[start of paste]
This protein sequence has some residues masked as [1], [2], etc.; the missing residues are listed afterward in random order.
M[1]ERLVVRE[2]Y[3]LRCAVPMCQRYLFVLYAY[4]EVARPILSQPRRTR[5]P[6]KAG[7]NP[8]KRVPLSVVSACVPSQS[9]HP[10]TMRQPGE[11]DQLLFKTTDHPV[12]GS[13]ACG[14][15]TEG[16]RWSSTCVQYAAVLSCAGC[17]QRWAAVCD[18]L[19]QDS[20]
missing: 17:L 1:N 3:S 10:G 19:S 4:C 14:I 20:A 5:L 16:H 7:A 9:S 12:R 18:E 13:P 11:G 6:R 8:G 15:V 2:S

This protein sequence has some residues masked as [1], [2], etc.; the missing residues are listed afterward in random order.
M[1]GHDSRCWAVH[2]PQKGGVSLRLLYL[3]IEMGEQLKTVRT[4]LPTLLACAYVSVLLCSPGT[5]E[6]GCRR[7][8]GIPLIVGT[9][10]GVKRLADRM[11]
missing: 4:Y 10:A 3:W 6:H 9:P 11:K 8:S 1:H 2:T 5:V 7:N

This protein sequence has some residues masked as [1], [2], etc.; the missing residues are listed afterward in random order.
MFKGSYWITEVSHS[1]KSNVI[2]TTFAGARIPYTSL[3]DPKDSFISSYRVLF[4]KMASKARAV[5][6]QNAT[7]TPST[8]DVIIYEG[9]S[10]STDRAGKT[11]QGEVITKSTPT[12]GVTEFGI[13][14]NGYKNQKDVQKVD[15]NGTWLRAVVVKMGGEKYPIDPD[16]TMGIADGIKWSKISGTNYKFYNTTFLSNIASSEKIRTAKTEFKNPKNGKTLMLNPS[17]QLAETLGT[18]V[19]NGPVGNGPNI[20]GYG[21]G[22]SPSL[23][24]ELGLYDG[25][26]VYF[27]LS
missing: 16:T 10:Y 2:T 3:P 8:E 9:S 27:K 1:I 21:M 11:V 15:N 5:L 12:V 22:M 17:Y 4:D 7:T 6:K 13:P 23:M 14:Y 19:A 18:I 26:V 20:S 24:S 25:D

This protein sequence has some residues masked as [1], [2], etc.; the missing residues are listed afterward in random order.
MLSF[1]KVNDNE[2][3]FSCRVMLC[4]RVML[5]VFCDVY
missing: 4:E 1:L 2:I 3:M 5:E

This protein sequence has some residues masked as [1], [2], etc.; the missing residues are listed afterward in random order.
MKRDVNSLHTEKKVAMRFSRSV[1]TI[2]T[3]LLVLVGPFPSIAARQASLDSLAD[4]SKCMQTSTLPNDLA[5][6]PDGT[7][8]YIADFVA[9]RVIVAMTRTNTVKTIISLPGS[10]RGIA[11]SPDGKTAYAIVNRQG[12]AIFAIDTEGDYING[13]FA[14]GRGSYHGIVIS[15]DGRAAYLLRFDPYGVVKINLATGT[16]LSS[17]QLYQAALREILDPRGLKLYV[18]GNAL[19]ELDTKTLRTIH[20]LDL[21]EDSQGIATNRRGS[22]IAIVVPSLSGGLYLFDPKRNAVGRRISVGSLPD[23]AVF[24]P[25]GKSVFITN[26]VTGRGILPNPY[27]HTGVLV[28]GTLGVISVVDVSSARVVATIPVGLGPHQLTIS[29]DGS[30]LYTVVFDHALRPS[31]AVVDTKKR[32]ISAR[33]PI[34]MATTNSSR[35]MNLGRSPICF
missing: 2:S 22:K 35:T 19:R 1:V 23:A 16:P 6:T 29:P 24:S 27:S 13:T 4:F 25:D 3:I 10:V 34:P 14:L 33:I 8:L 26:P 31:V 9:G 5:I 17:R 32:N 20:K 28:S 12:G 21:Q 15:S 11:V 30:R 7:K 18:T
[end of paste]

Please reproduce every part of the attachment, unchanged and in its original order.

This protein sequence has some residues masked as [1], [2], etc.; the missing residues are listed afterward in random order.
M[1]ERLVVRE[2]Y[3]LRCAVPMCQRYLFVLYAY[4]EVARPILSQPRRTR[5]P[6]KAG[7]NP[8]KRVPLSVVSACVPSQS[9]HP[10]TMRQPGE[11]DQLLFKTTDHPV[12]GS[13]ACG[14][15]TEG[16]RWSSTCVQYAAVLSCAGC[17]QRWAAVCD[18]L[19]QDS[20]
missing: 17:L 1:N 3:S 10:G 19:S 4:C 14:I 20:A 5:L 16:H 7:A 9:S 12:R 18:E 13:P 11:G 6:R 8:G 15:V 2:S

This protein sequence has some residues masked as [1], [2], etc.; the missing residues are listed afterward in random order.
M[1]GHDSRCWAVH[2]PQKGGVSLRLLYL[3]IEMGEQLKTVRT[4]LPTLLACAYVSVLLCSPGT[5]E[6]GCRR[7][8]GIPLIVGT[9][10]GVKRLADRM[11]
missing: 4:Y 10:A 3:W 6:H 9:P 11:K 8:S 1:H 2:T 5:V 7:N

This protein sequence has some residues masked as [1], [2], etc.; the missing residues are listed afterward in random order.
MFKGSYWITEVSHS[1]KSNVI[2]TTFAGARIPYTSL[3]DPKDSFISSYRVLF[4]KMASKARAV[5][6]QNAT[7]TPST[8]DVIIYEG[9]S[10]STDRAGKT[11]QGEVITKSTPT[12]GVTEFGI[13][14]NGYKNQKDVQKVD[15]NGTWLRAVVVKMGGEKYPIDPD[16]TMGIADGIKWSKISGTNYKFYNTTFLSNIASSEKIRTAKTEFKNPKNGKTLMLNPS[17]QLAETLGT[18]V[19]NGPVGNGPNI[20]GYG[21]G[22]SPSL[23][24]ELGLYDG[25][26]VYF[27]LS
missing: 16:T 10:Y 2:T 3:P 8:E 9:S 27:K 1:I 21:M 11:V 15:N 5:L 12:V 22:M 17:Y 4:D 7:T 6:K 13:P 23:M 14:Y 19:A 18:I 26:V 20:S 24:S 25:D

This protein sequence has some residues masked as [1], [2], etc.; the missing residues are listed afterward in random order.
MLSF[1]KVNDNE[2][3]FSCRVMLC[4]RVML[5]VFCDVY
missing: 4:E 1:L 2:I 3:M 5:E

This protein sequence has some residues masked as [1], [2], etc.; the missing residues are listed afterward in random order.
MKRDVNSLHTEKKVAMRFSRSV[1]TI[2]T[3]LLVLVGPFPSIAARQASLDSLAD[4]SKCMQTSTLPNDLA[5][6]PDGT[7][8]YIADFVA[9]RVIVAMTRTNTVKTIISLPGS[10]RGIA[11]SPDGKTAYAIVNRQG[12]AIFAIDTEGDYING[13]FA[14]GRGSYHGIVIS[15]DGRAAYLLRFDPYGVVKINLATGT[16]LSS[17]QLYQAALREILDPRGLKLYV[18]GNAL[19]ELDTKTLRTIH[20]LDL[21]EDSQGIATNRRGS[22]IAIVVPSLSGGLYLFDPKRNAVGRRISVGSLPD[23]AVF[24]P[25]GKSVFITN[26]VTGRGILPNPY[27]HTGVLV[28]GTLGVISVVDVSSARVVATIPVGLGPHQLTIS[29]DGS[30]LYTVVFDHALRPS[31]AVVDTKKR[32]ISAR[33]PI[34]MATTNSSR[35]MNLGRSPICF
missing: 2:S 22:K 35:T 19:R 1:V 23:A 16:P 6:T 29:P 24:S 27:S 13:T 4:F 25:D 3:I 10:V 34:P 14:L 33:I 8:L 26:P 31:V 9:G 5:I 17:R 32:N 20:K 28:S 12:G 21:Q 15:S 11:V 30:R 7:K 18:T